Here’s that review, in case your interested.

        Liked by 1 person

      2. Your review is really fair – you’ve kept it to the reading experience and haven’t made any judgements about the people involved; that’s what I hated about the negative reviews for this book, a lot of them were horribly judgmental.


      3. Oh no!!!!! I wrote ‘your’ instead of ‘you’re’!!!! Look, it’s pre-coffee…. I shall spend the rest of the day sitting on a hard backed chair, eating gruel!!

        Liked by 1 person

  2. I’ve not been following this challenge (I have too many time challenges of my own), but thought your analysis interesting. The cover is certainly dramatic, but a little too… tea-partyish? wafty? twighlighty? (I haven’t found the right word) for me, especially when combined with the subtitle. I’d pass too, but I am interested in the problems of victimhood, having had a patch as ‘harassment officer’ at work.

    Liked by 1 person

    1. Twilighty? Oh my god you’re right! You’ve ruined it for me now 😉 Although, to be fair, despite the content, the covers of those books were pretty good. And this cover doesn’t really go with the subject matter.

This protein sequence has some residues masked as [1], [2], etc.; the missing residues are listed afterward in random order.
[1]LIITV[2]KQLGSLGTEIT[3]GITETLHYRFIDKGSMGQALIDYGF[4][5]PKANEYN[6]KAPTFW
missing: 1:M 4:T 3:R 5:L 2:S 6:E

3. Gosh, not a subject I jump to read, the sub-heading is definitely needed because the main heading doesn’t put it in the right genre category for me. Why not go with a better title in the first place? Hope the book was the therapy that the author needed, but a PASS from me.

    Liked by 1 person

  4. Your analysis sums up exactly what I was thinking Alison – loved the cover but don’t think I could bear the content. I’m with Rosie on the title actually, I thought it was going to be something very different. A pass from me.

    Liked by 1 person

  5. I agree with the previous comments. I’d find it very difficult to read about the details of graphic sexual violence in a fictional context but a true story would be a step too far, I think.

    Liked by 1 person